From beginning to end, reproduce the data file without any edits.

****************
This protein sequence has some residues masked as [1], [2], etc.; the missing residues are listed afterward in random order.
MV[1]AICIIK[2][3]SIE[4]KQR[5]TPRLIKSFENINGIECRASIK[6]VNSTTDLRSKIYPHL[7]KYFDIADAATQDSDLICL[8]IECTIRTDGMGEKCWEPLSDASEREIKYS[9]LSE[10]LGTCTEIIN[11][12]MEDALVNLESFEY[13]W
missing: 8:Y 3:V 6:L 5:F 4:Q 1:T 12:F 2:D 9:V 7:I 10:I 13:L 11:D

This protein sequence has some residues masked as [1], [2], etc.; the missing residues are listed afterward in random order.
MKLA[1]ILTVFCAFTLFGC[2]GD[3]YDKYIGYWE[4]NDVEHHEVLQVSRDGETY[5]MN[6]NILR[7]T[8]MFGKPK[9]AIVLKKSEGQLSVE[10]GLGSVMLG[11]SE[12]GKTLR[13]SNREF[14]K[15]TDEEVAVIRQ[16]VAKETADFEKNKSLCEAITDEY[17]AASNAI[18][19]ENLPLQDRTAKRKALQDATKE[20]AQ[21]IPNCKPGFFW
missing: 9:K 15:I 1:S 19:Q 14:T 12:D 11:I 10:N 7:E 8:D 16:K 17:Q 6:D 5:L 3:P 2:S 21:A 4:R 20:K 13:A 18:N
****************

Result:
This protein sequence has some residues masked as [1], [2], etc.; the missing residues are listed afterward in random order.
MV[1]AICIIK[2][3]SIE[4]KQR[5]TPRLIKSFENINGIECRASIK[6]VNSTTDLRSKIYPHL[7]KYFDIADAATQDSDLICL[8]IECTIRTDGMGEKCWEPLSDASEREIKYS[9]LSE[10]LGTCTEIIN[11][12]MEDALVNLESFEY[13]W
missing: 8:Y 3:V 6:L 5:F 4:Q 1:T 12:F 2:D 9:V 7:I 10:I 13:L 11:D

This protein sequence has some residues masked as [1], [2], etc.; the missing residues are listed afterward in random order.
MKLA[1]ILTVFCAFTLFGC[2]GD[3]YDKYIGYWE[4]NDVEHHEVLQVSRDGETY[5]MN[6]NILR[7]T[8]MFGKPK[9]AIVLKKSEGQLSVE[10]GLGSVMLG[11]SE[12]GKTLR[13]SNREF[14]K[15]TDEEVAVIRQ[16]VAKETADFEKNKSLCEAITDEY[17]AASNAI[18][19]ENLPLQDRTAKRKALQDATKE[20]AQ[21]IPNCKPGFFW
missing: 9:K 15:I 1:S 19:Q 14:T 12:D 11:I 10:N 7:E 8:D 16:K 17:Q 6:D 5:L 3:P 2:S 21:A 4:R 20:K 13:A 18:N